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1

Although this is generally a concern, I think the issue is non-existent due to the setup. The applicant sent you some source code. How or why did that happen? Well obviously there are only three possibilities: You gave the applicant an assignment to solve a particular (well-defined) problem to assess his skills. The applicant wants to show off something ...


0

Visual Studio actually warns you if you open a project from an untrusted location (e,g, downloaded or network share). One example how this could be exploited would be with a WPF project: You can reference .NET classes from XAML, and to provide IntelliSense, VS loads and executes the referenced classes at design time. That means an attacker can drop a ...


0

The bottom line is that there is risk. The risk is fairly small as other answers note, but there is a risk. That means you need to ask two questions: What can I do to mitigate the risk? Is the risk high enough that I should care? The second is what you've posited here in this question, but it's the wrong focus for this particular case. The answer to ...


3

Instead of speculating, I actually bothered to do some research on this topic before answering, going to the most authoritative resource I could think of (CVE Details). This comprehensive list of publicly disclosed security exploits is probably the best that one could do to assess the threat levels of various types of software. I didn't take time to read ...


-1

I think you're worried about one of two flavors: sophisticated, exploit-driven malware: unlikely, especially because these are targeted at very specific hardware and/or software and [based on your question] your attacker probably doesn't have that level of system knowledge. things that screw with your environment: malicious prank directives (e.g. deleting ...


0

If the possibility worries you, take an older machine (don't most of us have a few sitting around?), install current version of Linux and compiler &c, copy the source code to it, unplug the network cable (or turn off WiFi), and do the compiles. If anything nasty does happen, it won't* affect anything else. And for malware in the Makefile, run it with ...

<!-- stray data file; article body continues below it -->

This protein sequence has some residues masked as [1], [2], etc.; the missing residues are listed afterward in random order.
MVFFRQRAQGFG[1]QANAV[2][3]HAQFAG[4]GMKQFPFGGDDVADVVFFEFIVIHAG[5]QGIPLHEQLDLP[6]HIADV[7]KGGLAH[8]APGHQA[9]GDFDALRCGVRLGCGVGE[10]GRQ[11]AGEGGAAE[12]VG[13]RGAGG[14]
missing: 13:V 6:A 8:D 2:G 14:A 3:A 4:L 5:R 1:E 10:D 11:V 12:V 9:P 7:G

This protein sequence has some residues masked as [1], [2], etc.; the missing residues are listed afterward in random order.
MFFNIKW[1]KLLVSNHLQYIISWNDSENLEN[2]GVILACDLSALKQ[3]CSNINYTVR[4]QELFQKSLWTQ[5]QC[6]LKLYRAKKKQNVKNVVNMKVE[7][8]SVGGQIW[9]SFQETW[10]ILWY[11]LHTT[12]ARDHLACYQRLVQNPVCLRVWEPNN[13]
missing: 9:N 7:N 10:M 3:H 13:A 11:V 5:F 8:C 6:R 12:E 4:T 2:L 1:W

11

We have to distinguish several cases: A bug in the compiler. Like every complex program, a compiler might have bugs, and one of those bugs might be exploitable. A Trojan Horse. The attacker may get you to execute some arbitrary code as part of the compilation process. A Makefile, a build.xml, a configure shell script etc. Technically, this is not due to ...


1

Are compilers typically validated to ensure they won't pwn the user machine when compiling some clever piece of code? In general they're too complex and often written using languages in which it's not practical to prove this property. Possibly not with this specific intent, but the notion of fuzz testing compilers is at least known (LLVM can now ...


31

It depends. This piece of makefile could delete your home directory : all: rm -rf ~ So, if you need to use a tool (like cmake or makefile system), then it is not safe. It just depends how malicious the coder is. On the other side, compilers are programmed by people, therefore they got bugs. So, maybe it could be possible that someone found a way to ...


23

I am pretty sure somewhere in the business there are some clever guys who have already created such a hack for a specific language and compiler version. My favorite place to look for something like this would probably be the International Obfuscated C contest - (do not know if there is something comparable for Java). However, in reality, how high do you ...


0

Reading source code: totally safe. Compiling source code: totally safe. Executing compiled binaries: well... that depends. Compiling is just the computer reading the source code and writing its equivalent in binary form. After compilation, you just have 2 documents: one human-readable, and another computer-readable. Unless you get the computer to read (ie ...


2

There shouldn't be any risk just compiling the code. In theory there could be a bug in the compiler that a clever hacker could take advantage of but is sounds extremely unlikely. Be aware that building may be unsafe. For example in C# 'build event' allows you to specify arbitrary command lines to execute before and after building, which is obviously ...


2

Well, I would start with "reviewing their code". Why is there a need to actually run the code? Apart from that, there are a lot of online compilers where you can just put in the code and compile and/or run it. You can make that a requirement: it compiles in this and that online compiler. Here's an example of a page with online compilers: Online compilers ...



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